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The Lamest Movie and TV Draculas Ever

List RulesVote up the Dracula portrayals that sucked the most.

Dracula has to be one of the most popular and enduring vampire characters in the history of the vampire genre; this guy's longevity is mind-boggling. However, not every Dracula-related movie or TV show does the bloodsucker justice - the lamest Draculas ever really attest to this fact.

Dracula first hit the scene in Bram Stoker's novel of the same name, published in 1897, and since then, he's been depicted in countless other media productions. Every time a Dracula was staked in a film, he'd pop up in a one-off episode of a supernatural themed television show. He's got that eternal life thing down pat. Much like, well, a vampire… And weird Draculas aren't just the stuff of Hollywood magic; there are also some notorious, real-life Draculas that have cropped up in history.

But here's the gag. For every great, chillingly charismatic performance of this iconoclast vampire, there are countless crappy movie vampires and television Draculas chewing the scenery and stinking up the joint. In fact, lame Draculas are a dime-a-dozen. So are you ready to check out this countdown of the lamest Draculas ever?

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  • Photo: Embassy Pictures
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    John Carradine As Count Dracula In Billy The Kid Vs Dracula

    Dracula has transported himself to the Wild West. Because why the heck not? Here, he rolls through town dressed like that one magician in the magic circle that's just taking it too far. He has a mustache perfect for twirling after tying a woman to some train tracks. This Dracula is a lot more Silent Movie villain-esque in his presentation and demeanor than blood-sucking, lusty vampire.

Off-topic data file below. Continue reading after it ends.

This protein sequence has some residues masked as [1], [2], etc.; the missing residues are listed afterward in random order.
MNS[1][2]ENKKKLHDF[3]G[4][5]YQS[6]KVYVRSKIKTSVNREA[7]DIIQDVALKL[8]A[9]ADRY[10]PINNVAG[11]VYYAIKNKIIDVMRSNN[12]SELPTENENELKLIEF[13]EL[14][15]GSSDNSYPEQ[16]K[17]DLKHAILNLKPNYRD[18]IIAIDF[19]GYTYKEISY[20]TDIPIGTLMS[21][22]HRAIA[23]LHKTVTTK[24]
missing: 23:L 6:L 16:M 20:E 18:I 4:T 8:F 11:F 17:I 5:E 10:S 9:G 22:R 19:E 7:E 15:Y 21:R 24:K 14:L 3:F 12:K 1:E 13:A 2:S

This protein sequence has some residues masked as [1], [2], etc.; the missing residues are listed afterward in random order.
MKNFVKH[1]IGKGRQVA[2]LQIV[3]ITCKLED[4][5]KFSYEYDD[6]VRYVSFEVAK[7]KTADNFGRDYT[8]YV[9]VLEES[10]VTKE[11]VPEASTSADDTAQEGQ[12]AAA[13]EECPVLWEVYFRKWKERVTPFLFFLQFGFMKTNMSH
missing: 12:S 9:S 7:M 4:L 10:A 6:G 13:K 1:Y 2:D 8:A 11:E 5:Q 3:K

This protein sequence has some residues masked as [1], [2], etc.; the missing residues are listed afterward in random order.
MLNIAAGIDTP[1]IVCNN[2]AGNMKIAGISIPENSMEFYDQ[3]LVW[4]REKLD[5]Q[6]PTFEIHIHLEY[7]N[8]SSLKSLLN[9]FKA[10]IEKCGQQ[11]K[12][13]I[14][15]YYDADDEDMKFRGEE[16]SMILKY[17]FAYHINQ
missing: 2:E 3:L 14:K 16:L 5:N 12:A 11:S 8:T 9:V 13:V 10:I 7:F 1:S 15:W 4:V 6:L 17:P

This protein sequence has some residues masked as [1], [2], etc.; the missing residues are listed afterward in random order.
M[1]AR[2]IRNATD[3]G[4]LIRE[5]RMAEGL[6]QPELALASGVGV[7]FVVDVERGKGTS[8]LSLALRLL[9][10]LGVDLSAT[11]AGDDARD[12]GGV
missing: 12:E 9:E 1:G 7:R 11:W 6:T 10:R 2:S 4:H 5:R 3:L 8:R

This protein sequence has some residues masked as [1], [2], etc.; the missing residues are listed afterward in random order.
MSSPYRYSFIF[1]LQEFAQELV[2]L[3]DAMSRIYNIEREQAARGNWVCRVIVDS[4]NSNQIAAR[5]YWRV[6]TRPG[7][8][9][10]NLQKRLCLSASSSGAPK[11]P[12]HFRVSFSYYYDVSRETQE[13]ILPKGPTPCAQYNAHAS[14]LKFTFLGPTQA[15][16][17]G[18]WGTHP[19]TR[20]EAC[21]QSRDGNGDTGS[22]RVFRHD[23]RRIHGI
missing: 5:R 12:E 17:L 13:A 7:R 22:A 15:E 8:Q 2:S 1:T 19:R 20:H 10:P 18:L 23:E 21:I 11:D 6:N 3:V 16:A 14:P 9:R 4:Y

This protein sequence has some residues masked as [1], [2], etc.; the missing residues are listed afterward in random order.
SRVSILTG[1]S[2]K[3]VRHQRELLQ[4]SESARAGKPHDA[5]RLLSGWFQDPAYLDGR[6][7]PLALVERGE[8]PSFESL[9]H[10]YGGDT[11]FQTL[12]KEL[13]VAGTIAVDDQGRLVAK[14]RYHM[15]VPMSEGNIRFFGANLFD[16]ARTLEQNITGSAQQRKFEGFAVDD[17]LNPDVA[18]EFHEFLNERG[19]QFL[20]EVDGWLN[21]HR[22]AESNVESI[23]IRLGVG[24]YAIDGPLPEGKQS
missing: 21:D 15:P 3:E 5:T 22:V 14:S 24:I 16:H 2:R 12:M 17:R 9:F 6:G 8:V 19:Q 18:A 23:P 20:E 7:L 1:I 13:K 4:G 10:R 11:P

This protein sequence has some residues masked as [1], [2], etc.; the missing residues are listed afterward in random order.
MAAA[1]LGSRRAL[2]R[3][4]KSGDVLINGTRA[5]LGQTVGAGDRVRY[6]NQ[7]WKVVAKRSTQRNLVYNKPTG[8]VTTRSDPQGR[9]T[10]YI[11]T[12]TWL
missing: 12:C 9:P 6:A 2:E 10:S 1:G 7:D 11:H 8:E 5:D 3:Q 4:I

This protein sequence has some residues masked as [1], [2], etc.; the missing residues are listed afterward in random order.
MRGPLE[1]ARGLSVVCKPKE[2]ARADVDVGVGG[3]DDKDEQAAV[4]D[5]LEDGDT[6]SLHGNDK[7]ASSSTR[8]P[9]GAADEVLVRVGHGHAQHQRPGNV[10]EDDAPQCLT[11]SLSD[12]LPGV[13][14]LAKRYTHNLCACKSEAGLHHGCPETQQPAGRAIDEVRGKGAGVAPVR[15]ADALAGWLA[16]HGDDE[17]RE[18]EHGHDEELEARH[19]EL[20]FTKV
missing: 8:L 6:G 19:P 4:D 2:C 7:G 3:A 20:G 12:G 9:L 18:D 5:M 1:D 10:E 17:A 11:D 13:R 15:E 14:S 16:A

Here, he faces off against Billy the Kid, who is able to take down this Vaudeville vampire by throwing a gun at this head. Yeah. That's how Dracula meets his untimely end. Pretty lame, huh?

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  • Photo: Warner Brothers

    Everyone's familiar with the Anne Rice-associated vampires, right? The long-haired, pale, fancy-looking fellows audiences all know (and maybe love?) from Interview with a Vampire. Well Buffy's Dracula takes a leaf right out of that play book and runs away with it. Maybe, knowing Buffy's tongue-in-cheek tone, this is actually a parody of that vampire archetype

    That doesn’t stop this Dracula from being any less lame. His lips are perpetually pursed. His wig is so long it borders on Amanda Bynes's "hair cape" territory. Is he wearing eye shadow? Perhaps. This Dracula is imminently ridiculous and subsequently lame.

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  • Photo: New Line Cinema

    Oh just look at that plunging neckline. This is Dracula if Dracula was a bro. And this is no more apparent than when this Dracula re-christens himself 'Drake,' predating the actual Drake (rapper and Degassi-alumni Aubrey Graham) and his earliest mixtape.

    This Dracula is like a beefy gym bro who has ripped the neckline of his tank top to cavernously deep levels so as to expose his pecs. What's lacking here is sex appeal, charisma, and any hint of intelligence - all things that should be front and center in any good Dracula depiction. All that's left is meaty muscles and bulging neck veins.

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  • Photo: NBC

    This short-lived NBC period-drama was actually pretty entertaining. Most of the time it was a nutso show about light bulbs and the power of electricity, peppered with some lesbian activity. The only thing consistently letting the show down was Dracula himself. God, Dracula was a real drag.

    Rhys-Meyer's Dracula was in a near-constant state of broody mope-dom. Not to mention he had assumed a secret identity of brilliant scientist/light bulb-enthusiast, Alexander Grayson. So the audience was mostly robbed of seeing Dracula be, well, Dracula. And that's a shame. Because this show could have been a fantastic vehicle for some fang-banging, blood-sucking action on primetime.

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